There is one thing that has connected most of my life: water. Most of the places I have lived have been near water, it might have been a swamp but water nonetheless. But also rivers, small lakes, a great lake, an ocean. I was a swimmer which I use to explain why I’m also injuring myself when I’m just walking. I find myself drawn to places with water, stop to watch it, and when I take the time to go in water, it feels like home. I imagine this might resonate with you as well. You live in this lake country, own homes on lakes, go out on boats and kayaks, return to the same places to remember and reconnect to yourself, to the past.
I wonder if it’s because our bodies are 60% water, like calling like back to itself. We begin life in womb water, I wonder if it stirs memories we cannot give words to of safety and calm. I wonder if it’s because we feel so weightless when we’re in water that it lifts the weight of our minds, pasts, futures, our doubts and guilts and worries.
And how often do we consider the miracle of plumbing? With just a twist, you get clean, safe water you can drink or wash in. We have come to trust and take for granted that, with just a turn, water.
70% of Earth is covered in water, only 2.5% is not salt water, and 1% is accessible. It’s underground and it makes up glaciers. It is what connects the world, it is the web that weaves through all of creation, what all creatures need, what ties us together. Water.
The Psalm we read today is the result of the Exodus story we did not read today, but cause who wants to listen to them complain, again. And in a similar fashion, they complained and God supplied. And I get it, maybe the water that they were finding wasn’t safe to drink, or they had long past the rivers that run to the seas. They were thirsty, there were a lot of them, and you can live a month without food but only a week without water. Then a well sprang up in the desert, bringing relief. Praise God who brings water to dry places, nourishes the land, and the creatures.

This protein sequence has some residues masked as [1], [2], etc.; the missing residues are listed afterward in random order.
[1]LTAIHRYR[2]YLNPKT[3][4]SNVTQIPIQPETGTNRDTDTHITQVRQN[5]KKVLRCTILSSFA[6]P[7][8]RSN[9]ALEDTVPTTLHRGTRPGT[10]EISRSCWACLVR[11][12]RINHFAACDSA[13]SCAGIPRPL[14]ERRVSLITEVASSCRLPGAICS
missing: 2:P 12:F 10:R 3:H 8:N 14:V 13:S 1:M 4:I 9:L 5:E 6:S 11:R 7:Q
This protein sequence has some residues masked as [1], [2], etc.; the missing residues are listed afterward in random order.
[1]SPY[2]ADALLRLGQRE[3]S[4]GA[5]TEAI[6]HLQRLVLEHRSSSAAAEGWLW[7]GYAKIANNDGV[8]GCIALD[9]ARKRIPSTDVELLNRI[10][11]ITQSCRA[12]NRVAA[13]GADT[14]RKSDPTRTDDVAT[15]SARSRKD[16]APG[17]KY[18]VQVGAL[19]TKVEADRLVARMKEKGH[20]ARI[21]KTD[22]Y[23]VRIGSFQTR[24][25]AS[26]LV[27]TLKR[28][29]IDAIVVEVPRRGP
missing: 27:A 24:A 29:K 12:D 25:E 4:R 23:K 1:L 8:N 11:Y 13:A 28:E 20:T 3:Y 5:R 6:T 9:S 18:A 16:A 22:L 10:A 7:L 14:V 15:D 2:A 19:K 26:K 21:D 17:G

However, such miracles of water from rocks or streams in deserts or turning a faucet do not happen everywhere or every day.
2.2 billion people in the world don’t have access to clean drinking water. 4.2 billion people lack safe sanitation and 2 in 5 health care facilities have either no soap and water or hand sanitizer. Imagine living in the midst of COVID-19 without effective ways to clean your hands.
Your body craves water yet unclean water increases the possibility of illness. The 3rd leading cause of death in children around the world is diarrhea, which is treatable, with water.
85% of the world’s population live in the driest half of the world. 200 million women and girls spend hours each day searching for water to bring back to their families, sometimes leaving before the sun rises and returning in the afternoon, only to get up and do it all over again the next day, searching for any small stream in a desert.
Of course, not even everyone in the United States can participate in the turning on of a faucet and finding safe drinking water. Flint and Detroit, Pittsburg and Miami, many in Appalachia and… Milwaukee, live with unsafe water, some lead, some a result of unsafe practices, a coal spill, and not even everyone knows! Not even everyone is taking action, not even those in power are taking action. 63 million people in the United States live with unclean drinking water and unhealthy bacteria in public water has been on the rise.